In the UK, trials of a vaccine developed by Oxford University have shown that it can trigger an immune response and a deal has been signed with AstraZeneca to supply 100 million doses in Britain alone.

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Media captionCoronavirus vaccine: How close are we and who will get it?

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report Russia

Russia report: UK considers tougher security laws after criticism by MPs – BBC News

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Media captionKeir Starmer questions Boris Johnson on the Russia report in parliament

Ministers are considering strengthening security laws after a report by MPs accused them of underestimating the threat of Russian interference.

Home Office Minister James Brokenshire said foreign agents could be required to register in the UK in future.

He told MPs that this and other “new offences and powers” for dealing with foreign spies were being looked at.

Labour’s Sir Keir Starmer accused the government of complacency and leaving a “serious gap in our defences”.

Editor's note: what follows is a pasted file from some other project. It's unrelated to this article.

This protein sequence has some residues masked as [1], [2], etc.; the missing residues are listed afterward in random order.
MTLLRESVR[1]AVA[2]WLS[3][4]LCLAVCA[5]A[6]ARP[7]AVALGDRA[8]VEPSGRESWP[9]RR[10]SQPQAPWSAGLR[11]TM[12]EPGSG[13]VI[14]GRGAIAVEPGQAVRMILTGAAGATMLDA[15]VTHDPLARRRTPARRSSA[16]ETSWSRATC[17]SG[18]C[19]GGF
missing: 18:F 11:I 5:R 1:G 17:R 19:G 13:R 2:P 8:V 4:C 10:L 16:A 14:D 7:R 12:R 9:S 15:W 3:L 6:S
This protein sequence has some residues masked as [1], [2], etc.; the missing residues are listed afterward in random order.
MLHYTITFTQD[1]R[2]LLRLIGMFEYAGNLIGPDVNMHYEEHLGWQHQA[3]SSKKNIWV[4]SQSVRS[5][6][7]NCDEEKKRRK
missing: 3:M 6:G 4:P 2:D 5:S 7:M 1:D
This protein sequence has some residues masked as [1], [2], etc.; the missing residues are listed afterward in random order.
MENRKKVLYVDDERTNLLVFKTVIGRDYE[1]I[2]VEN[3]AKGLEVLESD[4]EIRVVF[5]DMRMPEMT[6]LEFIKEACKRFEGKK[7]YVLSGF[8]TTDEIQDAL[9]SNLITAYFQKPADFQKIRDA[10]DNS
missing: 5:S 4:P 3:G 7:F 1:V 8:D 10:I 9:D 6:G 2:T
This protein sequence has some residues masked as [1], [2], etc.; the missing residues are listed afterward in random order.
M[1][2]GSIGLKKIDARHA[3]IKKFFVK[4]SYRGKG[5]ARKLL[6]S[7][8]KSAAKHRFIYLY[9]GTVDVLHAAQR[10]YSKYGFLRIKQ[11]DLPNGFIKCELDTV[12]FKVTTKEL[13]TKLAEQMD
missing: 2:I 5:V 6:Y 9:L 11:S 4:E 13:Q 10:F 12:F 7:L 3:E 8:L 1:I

Speaking at Prime Minister’s Questions, Sir Keir said the government had “delayed” legislation to help counter Russian interference, despite acknowledging 18 months ago that existing powers were insufficient.

“The PM sat on this report for 10 months and failed to plug a gap in our law in national security,” he said.

“How is the PM going to address that gap and meet the threat with the joined-up, robust response it deserves?”

Boris Johnson said there was no other country in the Western world that was more “vigilant” about Russian interference, pointing to recent sanctions against Russian officials involved in human rights abuses and proposed laws to protect critical infrastructure and intellectual property.

“Let us be in no doubt about what this is all about,” he said.

“It is about pressure from the Islingtonian remainers who have seized on this report to try and give the impression that Russian interference was somehow responsible for Brexit.

“The people of this country did not vote to leave the EU because of pressure from Russia.”

The Intelligence and Security Committee report claimed the government made no effort to investigate claims of Russian interference in the EU referendum and criticised intelligence agencies for not prioritising the issue.

The government has said an inquiry is not necessary as it has “seen no evidence of successful interference”.

‘Additional powers’

But ministers are listening to calls from all parties to do more to counter Russian espionage and subversion after the UK was described the main target after the US and Nato.

Plans to make foreign agents register were mentioned in the government’s legislative agenda last December, and were previously announced by former home secretary Sajid Javid in May last year.